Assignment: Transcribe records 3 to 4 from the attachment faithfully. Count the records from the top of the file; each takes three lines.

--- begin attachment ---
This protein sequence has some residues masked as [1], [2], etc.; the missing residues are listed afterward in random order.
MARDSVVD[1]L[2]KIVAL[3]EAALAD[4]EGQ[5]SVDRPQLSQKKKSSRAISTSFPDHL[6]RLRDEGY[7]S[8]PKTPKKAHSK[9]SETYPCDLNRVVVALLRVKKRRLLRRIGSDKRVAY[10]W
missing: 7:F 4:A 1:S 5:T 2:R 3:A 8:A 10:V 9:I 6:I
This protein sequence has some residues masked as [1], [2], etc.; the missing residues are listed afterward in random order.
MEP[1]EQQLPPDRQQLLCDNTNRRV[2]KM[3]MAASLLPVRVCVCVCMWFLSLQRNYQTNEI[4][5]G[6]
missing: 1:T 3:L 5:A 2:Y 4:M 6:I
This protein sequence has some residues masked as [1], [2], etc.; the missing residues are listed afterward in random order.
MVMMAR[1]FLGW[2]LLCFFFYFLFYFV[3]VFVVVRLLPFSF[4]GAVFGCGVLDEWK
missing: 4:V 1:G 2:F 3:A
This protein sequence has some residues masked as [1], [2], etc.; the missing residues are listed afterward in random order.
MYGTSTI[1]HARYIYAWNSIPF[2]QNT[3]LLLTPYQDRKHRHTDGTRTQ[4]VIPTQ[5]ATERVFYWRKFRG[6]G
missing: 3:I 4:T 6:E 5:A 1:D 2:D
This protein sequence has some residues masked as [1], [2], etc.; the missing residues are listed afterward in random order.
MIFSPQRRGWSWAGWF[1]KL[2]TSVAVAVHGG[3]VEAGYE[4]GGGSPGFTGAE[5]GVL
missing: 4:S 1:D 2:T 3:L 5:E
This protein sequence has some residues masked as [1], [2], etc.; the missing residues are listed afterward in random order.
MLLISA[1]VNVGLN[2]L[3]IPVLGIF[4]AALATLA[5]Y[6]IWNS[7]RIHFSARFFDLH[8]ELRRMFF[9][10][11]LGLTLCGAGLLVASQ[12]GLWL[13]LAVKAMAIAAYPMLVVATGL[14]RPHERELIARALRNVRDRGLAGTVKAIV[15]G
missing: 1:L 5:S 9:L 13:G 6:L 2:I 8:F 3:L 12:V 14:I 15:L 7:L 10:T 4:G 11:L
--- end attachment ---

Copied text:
This protein sequence has some residues masked as [1], [2], etc.; the missing residues are listed afterward in random order.
MVMMAR[1]FLGW[2]LLCFFFYFLFYFV[3]VFVVVRLLPFSF[4]GAVFGCGVLDEWK
missing: 4:V 1:G 2:F 3:A
This protein sequence has some residues masked as [1], [2], etc.; the missing residues are listed afterward in random order.
MYGTSTI[1]HARYIYAWNSIPF[2]QNT[3]LLLTPYQDRKHRHTDGTRTQ[4]VIPTQ[5]ATERVFYWRKFRG[6]G
missing: 3:I 4:T 6:E 5:A 1:D 2:D